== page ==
industry.c)MANAGEMENT OF THE BANK The bank is administered by a central board of directors consisting of: Members (a) Chairman (appointed by the Central Government in consultation with RBI) (b) Vice-Chairman (appointed by the Central Government in consultation with RBI) (c) Managing Directors (appointed by the Central board with the approval of the central Government) (d) Directors (Elected) (elected by the shareholders other than RBI (e) Directors (Nominated)(nominated by the central government in consultation with RBI to represent territorial and economic interest having commerce. banking or finance) (f) Director (Nominated)(nominated by the central government) (g) Director (Nominated)(nominated by RBI) Total members 20 1 1 8 6 2 1 Number 1 .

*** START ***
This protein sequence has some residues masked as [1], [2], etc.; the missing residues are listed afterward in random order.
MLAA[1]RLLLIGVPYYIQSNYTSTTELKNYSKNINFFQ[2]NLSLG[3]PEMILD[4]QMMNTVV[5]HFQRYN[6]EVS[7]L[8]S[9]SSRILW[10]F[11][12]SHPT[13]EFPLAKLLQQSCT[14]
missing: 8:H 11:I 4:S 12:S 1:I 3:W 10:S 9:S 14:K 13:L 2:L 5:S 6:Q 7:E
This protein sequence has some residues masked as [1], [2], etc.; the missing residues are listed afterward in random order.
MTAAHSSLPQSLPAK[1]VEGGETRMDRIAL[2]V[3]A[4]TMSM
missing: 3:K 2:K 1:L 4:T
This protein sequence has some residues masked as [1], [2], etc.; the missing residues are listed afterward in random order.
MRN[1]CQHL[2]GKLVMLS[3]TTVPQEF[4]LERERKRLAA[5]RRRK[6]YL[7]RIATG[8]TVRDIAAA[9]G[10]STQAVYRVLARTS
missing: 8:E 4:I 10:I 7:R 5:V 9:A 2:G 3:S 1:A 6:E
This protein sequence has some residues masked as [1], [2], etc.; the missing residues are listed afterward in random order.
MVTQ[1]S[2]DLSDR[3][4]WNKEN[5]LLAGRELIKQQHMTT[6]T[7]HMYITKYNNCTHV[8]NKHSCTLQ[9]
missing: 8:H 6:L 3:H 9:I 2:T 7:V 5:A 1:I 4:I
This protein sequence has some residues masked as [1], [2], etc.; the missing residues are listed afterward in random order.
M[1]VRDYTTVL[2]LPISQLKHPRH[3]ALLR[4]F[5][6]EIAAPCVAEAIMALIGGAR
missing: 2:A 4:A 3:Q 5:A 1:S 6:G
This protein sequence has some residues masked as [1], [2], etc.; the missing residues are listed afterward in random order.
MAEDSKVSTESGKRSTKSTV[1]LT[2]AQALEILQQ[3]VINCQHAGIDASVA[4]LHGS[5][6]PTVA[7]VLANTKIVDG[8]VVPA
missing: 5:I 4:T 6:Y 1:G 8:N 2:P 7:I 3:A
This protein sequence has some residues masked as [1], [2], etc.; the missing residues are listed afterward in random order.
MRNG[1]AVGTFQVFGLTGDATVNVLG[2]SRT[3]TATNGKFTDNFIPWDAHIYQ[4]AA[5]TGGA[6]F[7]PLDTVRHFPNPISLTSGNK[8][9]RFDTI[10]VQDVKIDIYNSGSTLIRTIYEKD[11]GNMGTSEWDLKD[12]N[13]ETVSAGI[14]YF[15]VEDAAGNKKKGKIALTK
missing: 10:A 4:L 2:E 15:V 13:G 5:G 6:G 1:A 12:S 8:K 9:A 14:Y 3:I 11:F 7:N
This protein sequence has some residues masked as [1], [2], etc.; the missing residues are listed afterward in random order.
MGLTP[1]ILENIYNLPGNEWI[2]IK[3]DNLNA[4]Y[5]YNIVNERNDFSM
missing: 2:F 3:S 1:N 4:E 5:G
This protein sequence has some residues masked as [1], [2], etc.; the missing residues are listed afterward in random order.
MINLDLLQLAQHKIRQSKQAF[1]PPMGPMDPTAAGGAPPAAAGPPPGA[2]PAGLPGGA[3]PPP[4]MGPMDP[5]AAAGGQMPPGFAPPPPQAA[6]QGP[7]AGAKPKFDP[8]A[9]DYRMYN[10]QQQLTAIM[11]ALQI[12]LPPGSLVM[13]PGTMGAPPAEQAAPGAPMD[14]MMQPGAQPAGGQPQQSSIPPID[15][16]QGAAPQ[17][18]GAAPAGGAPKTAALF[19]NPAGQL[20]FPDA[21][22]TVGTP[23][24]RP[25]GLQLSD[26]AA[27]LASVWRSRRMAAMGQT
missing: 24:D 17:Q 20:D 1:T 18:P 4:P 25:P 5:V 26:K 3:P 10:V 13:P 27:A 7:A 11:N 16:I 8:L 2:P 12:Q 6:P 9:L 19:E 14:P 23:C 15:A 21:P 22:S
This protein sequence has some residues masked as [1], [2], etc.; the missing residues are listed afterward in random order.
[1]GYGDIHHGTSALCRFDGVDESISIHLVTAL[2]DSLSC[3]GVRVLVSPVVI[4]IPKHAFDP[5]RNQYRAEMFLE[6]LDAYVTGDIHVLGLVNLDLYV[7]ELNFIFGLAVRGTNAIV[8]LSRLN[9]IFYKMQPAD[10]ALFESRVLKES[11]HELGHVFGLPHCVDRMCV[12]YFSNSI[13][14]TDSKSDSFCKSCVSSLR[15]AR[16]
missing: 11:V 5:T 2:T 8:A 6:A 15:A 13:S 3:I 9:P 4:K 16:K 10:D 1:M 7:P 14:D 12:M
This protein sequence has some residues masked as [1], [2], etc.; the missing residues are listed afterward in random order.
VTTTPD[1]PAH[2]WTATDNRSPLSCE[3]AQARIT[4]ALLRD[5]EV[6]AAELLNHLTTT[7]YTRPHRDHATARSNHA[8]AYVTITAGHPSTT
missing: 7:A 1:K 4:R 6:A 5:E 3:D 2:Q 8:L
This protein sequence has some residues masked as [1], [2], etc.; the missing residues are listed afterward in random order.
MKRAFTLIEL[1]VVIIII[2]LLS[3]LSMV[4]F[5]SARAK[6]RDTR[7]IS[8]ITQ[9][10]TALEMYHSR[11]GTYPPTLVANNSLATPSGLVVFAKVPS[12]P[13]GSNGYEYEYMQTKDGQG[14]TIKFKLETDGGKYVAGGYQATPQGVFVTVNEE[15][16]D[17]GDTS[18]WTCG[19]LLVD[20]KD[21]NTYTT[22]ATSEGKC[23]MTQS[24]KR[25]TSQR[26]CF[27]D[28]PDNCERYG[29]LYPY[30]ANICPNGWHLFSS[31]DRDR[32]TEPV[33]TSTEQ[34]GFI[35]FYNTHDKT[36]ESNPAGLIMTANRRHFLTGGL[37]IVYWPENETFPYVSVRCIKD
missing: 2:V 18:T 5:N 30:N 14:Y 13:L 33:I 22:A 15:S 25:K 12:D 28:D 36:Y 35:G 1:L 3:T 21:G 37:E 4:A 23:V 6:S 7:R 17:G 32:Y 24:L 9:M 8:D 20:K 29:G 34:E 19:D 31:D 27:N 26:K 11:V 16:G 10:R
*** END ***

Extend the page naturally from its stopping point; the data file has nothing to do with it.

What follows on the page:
(3) Currency Chest: The RBI maintains currency chests at its own offices. SBI. i)Central Banking Functions: The SBI as agent of the RBI at the places where the RBI has no branch. it renders the following functions: a) Banker to the government b) Banker to banks in a limited way c) Maintenance of currency chest d) Acts as clearing house e) Renders promotional functions (1) Banker to the Government: The SBI functions as the banker to the central and state governments. When the banks face financial shortage. (a) collection of charges on behalf of the government e.. the SBI provides assistance to them as it is considered a big brother in the banking industry.d)FUNCTIONS OF STATE BANK OF INDIA The functions of SBI can be grouped under two categories. collection of tax and other payments (b) grants loans and advances to the governments (c) provides advises to the government regarding economic conditions etc. the Central Banking functions and ordinary banking functions. Accordingly. But RBI Offices are situated only in big cities. It receives and pays money on behalf of the governments. viz. It discounts the bills of the other commercial banks. .g. (2) Banker’s Bank: Commercial Banks have accounts with SBI. buy its wide network of branches operate in urban as well as rural areas.